Published in HRD Connect on 27.12.18
As we are wrapping up 2018, it is always good to keep an eye on what’s up ahead. I strongly believe that HR leaders need to remain at the forefront of people strategies in order to support our businesses to retain a competitive edge.
The past year focused on performance, functionality and of course, compliance – who can forget those fun months focusing our efforts on GDPR or the latest harassment and discrimination scandals.
2019 promises to be another cracker of a year – so what should we watch out for?
The big B word – Unfortunately no, I am not referring to yet another change to benefits strategy. 2019 will define how Great Britain handles Brexit and how we will need to handle our immigration, tax, social governance and international policies. To date, no one really knows what impact the UK’s exit from the EU will have on our businesses and hopefully most of us will have prepared our worst/best case scenarios.
Then again, we will need to expect significant ambiguity in the next 12 months and beyond. Our ability to adapt to whatever is coming will more likely shape or shake who we are as companies. In this state of flux, employees will be looking to their leadership teams as well as HR to inform and provide guidance. Brexit will impact organisations beyond immigration, travel, tax and commerce – it will have a core bearing on brand, technology, data, and the general way in which we do things. Brexit has the potential to bring a wave of change that no one, not even the best prepared, will be able to fully predict.
Communication – Do we know how well we deliver against the demands of the workplace? Does everyone in the organisation understand how they individually contribute to the whole. Organisations have become incredibly complex in nature and clear, focused communication plans, strategies and tools will allow everyone to move at the same pace and in coordinated fashion.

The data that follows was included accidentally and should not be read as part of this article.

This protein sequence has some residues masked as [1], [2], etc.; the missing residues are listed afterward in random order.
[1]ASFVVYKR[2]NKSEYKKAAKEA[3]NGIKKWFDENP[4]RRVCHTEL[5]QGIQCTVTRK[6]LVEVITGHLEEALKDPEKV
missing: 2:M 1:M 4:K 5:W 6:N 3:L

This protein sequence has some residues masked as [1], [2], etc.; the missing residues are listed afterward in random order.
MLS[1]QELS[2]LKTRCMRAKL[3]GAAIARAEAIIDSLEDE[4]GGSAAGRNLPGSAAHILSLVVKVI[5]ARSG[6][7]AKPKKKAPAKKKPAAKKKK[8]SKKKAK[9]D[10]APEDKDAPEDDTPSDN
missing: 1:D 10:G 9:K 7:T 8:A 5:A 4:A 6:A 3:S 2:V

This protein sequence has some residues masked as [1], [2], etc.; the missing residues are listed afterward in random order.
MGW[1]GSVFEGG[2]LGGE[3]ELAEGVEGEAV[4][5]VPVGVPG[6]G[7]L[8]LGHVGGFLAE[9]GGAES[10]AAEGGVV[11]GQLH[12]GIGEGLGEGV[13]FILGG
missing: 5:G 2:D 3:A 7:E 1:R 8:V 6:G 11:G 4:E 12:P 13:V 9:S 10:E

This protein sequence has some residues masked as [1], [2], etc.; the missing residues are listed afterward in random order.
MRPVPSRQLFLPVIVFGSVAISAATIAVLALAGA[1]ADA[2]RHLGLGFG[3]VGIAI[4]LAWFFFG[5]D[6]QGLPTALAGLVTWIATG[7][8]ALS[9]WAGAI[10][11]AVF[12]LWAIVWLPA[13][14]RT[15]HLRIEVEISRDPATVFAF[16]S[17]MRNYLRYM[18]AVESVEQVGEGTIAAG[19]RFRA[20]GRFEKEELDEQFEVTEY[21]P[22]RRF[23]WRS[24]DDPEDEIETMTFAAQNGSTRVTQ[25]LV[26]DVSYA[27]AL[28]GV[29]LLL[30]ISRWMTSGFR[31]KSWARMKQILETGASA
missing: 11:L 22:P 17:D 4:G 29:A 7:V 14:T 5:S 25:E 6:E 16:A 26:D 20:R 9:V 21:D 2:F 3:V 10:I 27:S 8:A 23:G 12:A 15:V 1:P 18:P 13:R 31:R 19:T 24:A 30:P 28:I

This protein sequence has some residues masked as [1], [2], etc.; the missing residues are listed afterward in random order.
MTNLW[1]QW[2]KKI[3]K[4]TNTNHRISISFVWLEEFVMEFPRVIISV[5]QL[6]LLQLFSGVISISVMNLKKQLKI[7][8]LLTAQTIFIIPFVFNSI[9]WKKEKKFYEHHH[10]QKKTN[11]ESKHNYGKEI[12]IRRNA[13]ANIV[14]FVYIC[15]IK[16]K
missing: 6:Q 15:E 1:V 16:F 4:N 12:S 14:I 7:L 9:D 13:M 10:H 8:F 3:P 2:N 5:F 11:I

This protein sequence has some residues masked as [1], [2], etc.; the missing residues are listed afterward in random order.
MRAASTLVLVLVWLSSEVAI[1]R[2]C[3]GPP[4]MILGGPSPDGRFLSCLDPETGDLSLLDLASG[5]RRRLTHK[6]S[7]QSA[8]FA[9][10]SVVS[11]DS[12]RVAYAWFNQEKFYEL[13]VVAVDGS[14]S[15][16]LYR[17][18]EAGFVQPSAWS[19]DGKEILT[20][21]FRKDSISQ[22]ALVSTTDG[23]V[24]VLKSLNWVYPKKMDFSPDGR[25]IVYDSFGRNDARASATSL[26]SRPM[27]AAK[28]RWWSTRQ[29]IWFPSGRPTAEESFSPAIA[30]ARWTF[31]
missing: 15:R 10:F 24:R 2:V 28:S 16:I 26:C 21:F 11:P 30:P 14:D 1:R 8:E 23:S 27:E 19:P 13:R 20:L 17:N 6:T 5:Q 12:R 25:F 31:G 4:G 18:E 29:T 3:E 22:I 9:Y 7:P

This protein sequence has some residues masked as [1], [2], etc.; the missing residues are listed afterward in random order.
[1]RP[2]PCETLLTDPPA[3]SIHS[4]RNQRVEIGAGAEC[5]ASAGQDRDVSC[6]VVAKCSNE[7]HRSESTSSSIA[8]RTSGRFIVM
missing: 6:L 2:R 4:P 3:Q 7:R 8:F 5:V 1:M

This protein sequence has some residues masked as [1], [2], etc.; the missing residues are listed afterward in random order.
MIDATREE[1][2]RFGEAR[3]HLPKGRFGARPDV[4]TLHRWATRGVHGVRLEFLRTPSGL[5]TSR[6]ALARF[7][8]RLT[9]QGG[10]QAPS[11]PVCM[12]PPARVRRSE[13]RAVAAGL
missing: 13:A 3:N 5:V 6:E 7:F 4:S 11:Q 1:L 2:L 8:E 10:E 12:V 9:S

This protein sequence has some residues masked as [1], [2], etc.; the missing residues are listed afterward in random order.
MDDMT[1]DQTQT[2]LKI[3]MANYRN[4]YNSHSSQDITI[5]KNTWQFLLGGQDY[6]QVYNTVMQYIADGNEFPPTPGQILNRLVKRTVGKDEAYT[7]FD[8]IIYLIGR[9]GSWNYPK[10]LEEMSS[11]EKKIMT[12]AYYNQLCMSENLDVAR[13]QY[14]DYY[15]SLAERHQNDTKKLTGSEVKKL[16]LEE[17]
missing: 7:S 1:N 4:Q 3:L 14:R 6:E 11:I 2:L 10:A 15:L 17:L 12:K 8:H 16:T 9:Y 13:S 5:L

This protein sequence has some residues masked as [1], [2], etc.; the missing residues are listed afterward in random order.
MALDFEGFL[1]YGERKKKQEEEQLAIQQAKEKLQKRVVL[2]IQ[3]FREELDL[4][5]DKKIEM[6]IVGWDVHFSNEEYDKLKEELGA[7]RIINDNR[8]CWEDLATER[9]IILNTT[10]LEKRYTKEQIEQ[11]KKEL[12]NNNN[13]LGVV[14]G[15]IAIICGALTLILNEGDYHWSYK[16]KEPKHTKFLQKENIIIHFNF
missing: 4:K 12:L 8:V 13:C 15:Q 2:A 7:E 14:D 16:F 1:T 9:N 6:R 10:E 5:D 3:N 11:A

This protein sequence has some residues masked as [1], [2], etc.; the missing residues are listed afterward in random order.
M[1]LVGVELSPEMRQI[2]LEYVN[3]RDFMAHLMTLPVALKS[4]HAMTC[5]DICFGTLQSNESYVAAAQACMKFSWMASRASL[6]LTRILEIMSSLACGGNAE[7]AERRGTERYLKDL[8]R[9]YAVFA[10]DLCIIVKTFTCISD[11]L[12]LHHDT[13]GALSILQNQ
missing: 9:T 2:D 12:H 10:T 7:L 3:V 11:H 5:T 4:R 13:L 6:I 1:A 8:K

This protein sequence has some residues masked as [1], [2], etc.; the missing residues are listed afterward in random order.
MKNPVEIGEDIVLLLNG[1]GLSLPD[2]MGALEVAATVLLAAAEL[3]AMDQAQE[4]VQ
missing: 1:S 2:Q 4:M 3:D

If you want your rowing boat to go faster you will not only tell those at the front to row faster, you will ensure that each person on your boat understands the message and row at the same pace and cadence to avoid chaos and wastage. The consequences of which could be abysmal for an organisation in flux.
Efficiency – again, not only Brexit but overall business pressure (we do not yet know what the competitive landscape will be) will require our human workforce to be even more efficient and resilient in the face of the unknown. How to achieve this? We can first turn to outsourcing solutions – with the focus being more on efficiencies rather than simple low cost. We can also look at technology – how it can support our people and facilitate better decision making.
Resilience – we will need staff to become even more resilient and engaged in the workplace so that they can be trusted to deliver as is, if not more, in a changing context. Employees are increasingly required to be constantly connected through their laptops, smart phones, tablets and so on. Some are even asked to wear trackers. One of HR’s core tasks, and one that is close to my own heart, is to ensure employees’ mental well-being.
Making sure appropriate rest, work methods and TLC is applied when asking so much of our people. Your highest performers will often give you their all whilst knowing that should something go wrong, you, as the employer, will take care of them. Once resentment sets in, it is incredibly hard to get a team’s trust and creativity back. Resilience will be something we ask more of from our people. In return, our job as HR will be to stand up for the ‘Human’ side of HR and ensure that we do not forget that our humanity is increasingly precious and needs nurturing at the core of organisations.